Teaching the Holocaust

The Education Select Committee have published a report into how the Holocaust is taught in schools. Under the national curriculum, it is compulsory to for all maintained schools to teach the history of the Holocaust and the lessons learnt from it.

The Committee found that, “At its best, Holocaust education can lead students towards being active and informed citizens.” There is a wealth of good practice and enthusiasm to learn about the events of seventy years ago.  But few teachers have been trained to teach the Holocaust, and there is little professional development for teachers to learn.

UCL Centre for Holocaust Education is the UK’s leading provider of research and teacher development in Holocaust education. It offers an educational programme based on research and responds to school need.

Alongside the findings of the Select Committee, the researchers at UCL highlight these key messages about teaching the Holocaust:

  • Curriculum time for studying the Holocaust is often inadequate, as it is not a priority in many of our secondary schools and is not a key part of Ofsted inspections.
  • Teachers say it is difficult to teach effectively – the majority admit to being ‘self-taught’ and want high quality professional development, but many cannot get time out of the classroom to update their subject knowledge and explore effective approaches to teaching this challenging and complex subject.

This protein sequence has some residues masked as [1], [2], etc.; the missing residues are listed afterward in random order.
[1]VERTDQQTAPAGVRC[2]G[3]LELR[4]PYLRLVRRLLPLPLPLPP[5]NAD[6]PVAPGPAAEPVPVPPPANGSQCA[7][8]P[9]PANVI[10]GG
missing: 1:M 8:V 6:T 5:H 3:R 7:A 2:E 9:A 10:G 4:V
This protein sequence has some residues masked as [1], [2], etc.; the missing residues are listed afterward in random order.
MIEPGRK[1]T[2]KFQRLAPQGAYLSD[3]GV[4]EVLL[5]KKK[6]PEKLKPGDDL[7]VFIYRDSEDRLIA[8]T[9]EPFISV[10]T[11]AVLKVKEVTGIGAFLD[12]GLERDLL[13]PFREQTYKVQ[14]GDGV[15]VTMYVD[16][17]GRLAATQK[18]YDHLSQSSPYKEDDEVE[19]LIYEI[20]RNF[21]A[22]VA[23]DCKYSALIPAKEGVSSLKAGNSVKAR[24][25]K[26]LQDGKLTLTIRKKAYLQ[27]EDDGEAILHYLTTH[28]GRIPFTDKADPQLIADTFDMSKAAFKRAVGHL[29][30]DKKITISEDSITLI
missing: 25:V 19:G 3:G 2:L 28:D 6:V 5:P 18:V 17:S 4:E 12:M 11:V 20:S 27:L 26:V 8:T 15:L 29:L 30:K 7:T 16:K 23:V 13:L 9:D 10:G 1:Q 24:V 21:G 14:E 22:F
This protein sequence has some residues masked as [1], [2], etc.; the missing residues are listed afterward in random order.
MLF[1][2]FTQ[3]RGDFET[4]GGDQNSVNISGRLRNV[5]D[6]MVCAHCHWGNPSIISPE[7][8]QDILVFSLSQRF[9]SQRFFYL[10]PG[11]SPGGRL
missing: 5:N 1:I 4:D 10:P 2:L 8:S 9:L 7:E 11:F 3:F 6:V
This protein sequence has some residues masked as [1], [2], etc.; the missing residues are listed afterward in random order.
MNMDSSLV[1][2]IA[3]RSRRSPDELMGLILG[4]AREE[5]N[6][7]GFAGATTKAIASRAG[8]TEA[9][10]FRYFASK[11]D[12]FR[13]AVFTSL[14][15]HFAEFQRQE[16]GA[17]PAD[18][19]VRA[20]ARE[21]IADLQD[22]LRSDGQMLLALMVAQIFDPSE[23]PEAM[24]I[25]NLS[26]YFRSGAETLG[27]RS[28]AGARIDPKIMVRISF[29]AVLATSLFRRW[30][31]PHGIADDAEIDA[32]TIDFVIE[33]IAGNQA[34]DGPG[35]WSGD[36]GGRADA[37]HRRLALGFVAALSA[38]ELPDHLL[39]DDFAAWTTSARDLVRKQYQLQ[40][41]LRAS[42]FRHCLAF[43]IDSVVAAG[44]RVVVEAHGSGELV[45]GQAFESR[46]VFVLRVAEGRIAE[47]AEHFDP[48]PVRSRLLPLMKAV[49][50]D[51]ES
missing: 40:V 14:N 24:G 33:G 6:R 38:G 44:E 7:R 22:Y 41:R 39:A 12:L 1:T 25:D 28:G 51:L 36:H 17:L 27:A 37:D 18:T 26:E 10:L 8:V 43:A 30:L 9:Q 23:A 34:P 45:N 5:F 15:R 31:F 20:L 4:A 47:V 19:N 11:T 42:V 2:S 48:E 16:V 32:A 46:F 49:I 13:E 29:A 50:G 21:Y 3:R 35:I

• Too much time is spent on the ‘lessons’ of the Holocaust and not enough on understanding that complex past. Common myths and oversimplifications – ‘the Holocaust was caused by Adolf Hitler’; ‘Hitler wanted to kill anyone who was different’; ‘ordinary people didn’t know what was happening’; ‘it all starts with bullying’ – often go unchallenged in the classroom.
  • Early signs from a new impact study of the Centre’s work with schools show that young people are capable of much deeper knowledge and sophisticated thinking about the Holocaust.
  • However, long-term funding government for the UCL Centre for Holocaust Education and its teacher development programmes is by no means certain.


UCL Centre for Holocaust Education research report:  ‘What do students know and understand about the Holocaust? Evidence from English Secondary Schools.’ 

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